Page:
Childhood – Exhibition at the Palais de Tokyo

A Doll House, an artwork by the Japanese artist Amanouz Taturo greets us at the entrance of the museum inviting us to enter an otherworldly space. Like Cerberus, the house is a portal where the laws of our stiff and tragic sphere no longer have a say, and if we are to enter we have to play by the artists rules.



Keita Miyazaki, Collisions of Species, 2017


Childhood. Another banana day for the dream fish, the latest exhibition at the Palais de Tokyo, shows a compound of artists delving on the mysterious and always intriguing mind of the youngest. Childhood as it is perceived today by marketing companies and franchises like Disney is shown at the Palais de Tokyo through a wider and darker perspective. Sculptures like those made by the Japanese artist Keita Miyazaki are reminiscent of playground games and of children’s capacity to invent new worlds in the blink of an eye; his origami compositions and metallic pieces transgress and transform industrial objects into funny works of art. Other pieces such as Megan Rooney’s wall Back to Breath. Back to Wind evoke early stages of language where narratives are still to be formed. Childhood is again paralleled to experimentation and creativity – artists often seek children’s ability to innovate in their work as they are aware that this stage in life moulds the mind. Marvel and wonder are other feelings solicited in the exhibition with Takashi Kuribayashi’s Entrances, sculptures made of strips of one way mirrors. The installation is a threshold examining the boundaries between visible and invisible and it works as a metaphor to human stages of growth: from childhood to puberty and later adulthood.




Takashi Kuribayashi, Entrances, 2018


But don’t let this first impression deceive you, pieces such as Philippe Grandrieux’s extract from his film Sombre confirms that what we’re about to see is far more complex than a seemingly harmless doll house. Rachel Rose’s Lake Valley, an animation film goes further and explores the separation between adulthood and childhood, the thin line marking the division is in reality blurry and not as delimited as one might think. Using different techniques such as collage and animation, the short film displays a space with worlds colliding in which it is difficult to determine what belongs to reality and what to fiction. During the whole video the spectator follows a creature – something resembling a fox, a dog and a rabbit simultaneously –  through a rabbit hole, the Alice in Wonderland analogy goes without saying. Far from our understanding – almost ethereal – childhood is represented in Rose’s work as an unknown territory, what is left of it are scattered pieces of fleeting memories that become more and more blurry as time goes by. The uncanny takes possession of some of the works presented at the exhibition, temporalities are blended together and our landmarks are completely eliminated. The piece Léviathan created conjointly by Clément Cogitore and Karen Grigorian, a huge sculpture of a monster’s tale spasming in a the dark, startles the spectator and recalls our childhood fears: irrational and out of proportion.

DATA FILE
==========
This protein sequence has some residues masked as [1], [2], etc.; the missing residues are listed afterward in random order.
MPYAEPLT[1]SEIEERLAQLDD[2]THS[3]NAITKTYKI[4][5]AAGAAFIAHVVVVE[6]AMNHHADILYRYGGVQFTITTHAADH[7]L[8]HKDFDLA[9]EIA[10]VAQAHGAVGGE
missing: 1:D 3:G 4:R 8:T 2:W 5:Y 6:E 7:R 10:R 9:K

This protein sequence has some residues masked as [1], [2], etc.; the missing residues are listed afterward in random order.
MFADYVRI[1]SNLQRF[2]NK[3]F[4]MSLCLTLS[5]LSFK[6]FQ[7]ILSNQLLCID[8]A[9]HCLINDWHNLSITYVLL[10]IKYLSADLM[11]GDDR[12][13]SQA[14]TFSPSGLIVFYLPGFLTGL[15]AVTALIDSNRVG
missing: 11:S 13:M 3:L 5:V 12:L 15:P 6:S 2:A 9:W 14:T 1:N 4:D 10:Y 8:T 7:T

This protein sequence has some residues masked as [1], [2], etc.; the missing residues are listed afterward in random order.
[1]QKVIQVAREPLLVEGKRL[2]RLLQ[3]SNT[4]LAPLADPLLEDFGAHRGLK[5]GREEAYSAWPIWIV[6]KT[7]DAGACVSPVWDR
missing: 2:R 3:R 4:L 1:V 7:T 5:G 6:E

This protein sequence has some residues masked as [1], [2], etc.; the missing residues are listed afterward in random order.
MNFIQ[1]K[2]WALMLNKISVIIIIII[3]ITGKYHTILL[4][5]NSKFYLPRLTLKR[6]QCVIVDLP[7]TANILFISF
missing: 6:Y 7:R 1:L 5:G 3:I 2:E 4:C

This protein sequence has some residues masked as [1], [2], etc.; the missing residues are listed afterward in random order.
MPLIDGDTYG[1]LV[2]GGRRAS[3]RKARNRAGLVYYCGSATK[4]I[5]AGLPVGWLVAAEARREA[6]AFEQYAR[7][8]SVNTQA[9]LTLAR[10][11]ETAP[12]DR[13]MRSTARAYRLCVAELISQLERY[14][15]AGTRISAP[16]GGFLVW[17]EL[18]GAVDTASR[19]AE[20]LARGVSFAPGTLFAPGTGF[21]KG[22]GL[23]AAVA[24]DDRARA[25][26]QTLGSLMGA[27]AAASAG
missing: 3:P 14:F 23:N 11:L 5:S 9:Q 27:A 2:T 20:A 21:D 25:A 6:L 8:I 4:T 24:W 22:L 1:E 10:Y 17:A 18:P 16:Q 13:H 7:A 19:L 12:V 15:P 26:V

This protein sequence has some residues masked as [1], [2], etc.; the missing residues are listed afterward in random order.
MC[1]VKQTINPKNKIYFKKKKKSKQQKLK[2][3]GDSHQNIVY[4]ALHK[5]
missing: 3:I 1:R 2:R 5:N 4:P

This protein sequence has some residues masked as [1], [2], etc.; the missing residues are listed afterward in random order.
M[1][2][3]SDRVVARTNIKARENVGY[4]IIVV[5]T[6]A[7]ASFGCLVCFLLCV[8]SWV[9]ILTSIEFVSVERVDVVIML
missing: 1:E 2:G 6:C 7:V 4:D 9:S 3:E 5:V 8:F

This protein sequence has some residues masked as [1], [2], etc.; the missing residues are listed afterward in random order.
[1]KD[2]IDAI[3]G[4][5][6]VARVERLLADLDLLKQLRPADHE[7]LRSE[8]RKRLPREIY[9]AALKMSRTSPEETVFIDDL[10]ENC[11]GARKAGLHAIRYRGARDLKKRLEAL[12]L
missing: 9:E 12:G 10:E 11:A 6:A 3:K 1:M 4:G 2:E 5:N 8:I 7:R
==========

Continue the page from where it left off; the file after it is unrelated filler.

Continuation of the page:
Petrit Halilaj, Abetare, 2015


After some unsettling experiences in chambers and confined rooms – the stairs are particularly frightening – we arrive at an even more disturbing space with motionless creatures. A big room swamped with clowns in different positions mark the entrance to another realm, more obscure. Fear was already invoked but this time with Ugo Rondinone’s clowns it’s taken to a whole new level, a more primal one that has a feeling but words cannot describe. Here the clowns despite their flashy attire give a melancholic portrait of childhood and its intense emotions. Loss as part of this stage is also explored in other artworks like Good morning morning by Anna Hulacová where a sculptural group – a family – interacts in a closed environment – a kitchen. Faces are replaced by flowers and a disturbing scenario develops showing the emotional trauma caused in children in dysfunctional families. Other psychological wounds in the collective memory are displayed like in Petrit Halilaj’s installation Abetare of a classroom. The walls are pasted with the pages of a primer book written in Albanian, and the contingent room is full of metallic graffiti where inscriptions of public figures like Eminem or Messi can be found. During the 90’s the Albanian population was being oppressed by the Serbian government, here the artist alludes to the trauma and pain caused by persecution while at the same time pointing out pop culture and celebrities as a way to find humanity in the other.




Anna Hulacová, Good morning morning, 2018


A perfect day for bananafish is a short story by the American writer J.D Salinger where a lugubrious soldier that just got back from World War II runs into a young girl. They speak together for a while about what happened the day before when he was playing the piano at the hotel’s bar, after this he decides to go back to the hotel to kill himself. The short story has different levels of understanding but it shows rather peculiarly the intricacies of human mind. Just like the short story, the exhibitions examines humanity and its foundations.



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